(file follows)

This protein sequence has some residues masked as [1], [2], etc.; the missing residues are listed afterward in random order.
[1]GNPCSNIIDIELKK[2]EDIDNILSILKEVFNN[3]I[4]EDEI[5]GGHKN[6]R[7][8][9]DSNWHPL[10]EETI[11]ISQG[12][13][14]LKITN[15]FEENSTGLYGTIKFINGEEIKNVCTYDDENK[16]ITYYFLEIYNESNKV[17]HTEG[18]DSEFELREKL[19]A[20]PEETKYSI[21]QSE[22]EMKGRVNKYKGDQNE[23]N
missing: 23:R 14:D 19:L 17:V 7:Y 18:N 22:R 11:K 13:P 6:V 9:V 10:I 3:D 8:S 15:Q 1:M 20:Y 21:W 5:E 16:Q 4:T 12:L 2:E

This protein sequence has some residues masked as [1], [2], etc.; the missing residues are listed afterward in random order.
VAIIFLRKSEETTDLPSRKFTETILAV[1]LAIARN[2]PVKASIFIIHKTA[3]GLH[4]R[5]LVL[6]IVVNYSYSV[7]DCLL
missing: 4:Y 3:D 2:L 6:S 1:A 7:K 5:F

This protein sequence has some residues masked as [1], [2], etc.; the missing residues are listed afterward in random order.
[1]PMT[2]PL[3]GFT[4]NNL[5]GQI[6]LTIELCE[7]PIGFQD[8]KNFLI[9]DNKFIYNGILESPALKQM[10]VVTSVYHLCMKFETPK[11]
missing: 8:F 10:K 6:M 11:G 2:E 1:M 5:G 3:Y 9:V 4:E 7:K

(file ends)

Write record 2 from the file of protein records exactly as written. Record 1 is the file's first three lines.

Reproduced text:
This protein sequence has some residues masked as [1], [2], etc.; the missing residues are listed afterward in random order.
VAIIFLRKSEETTDLPSRKFTETILAV[1]LAIARN[2]PVKASIFIIHKTA[3]GLH[4]R[5]LVL[6]IVVNYSYSV[7]DCLL
missing: 4:Y 3:D 2:L 6:S 1:A 7:K 5:F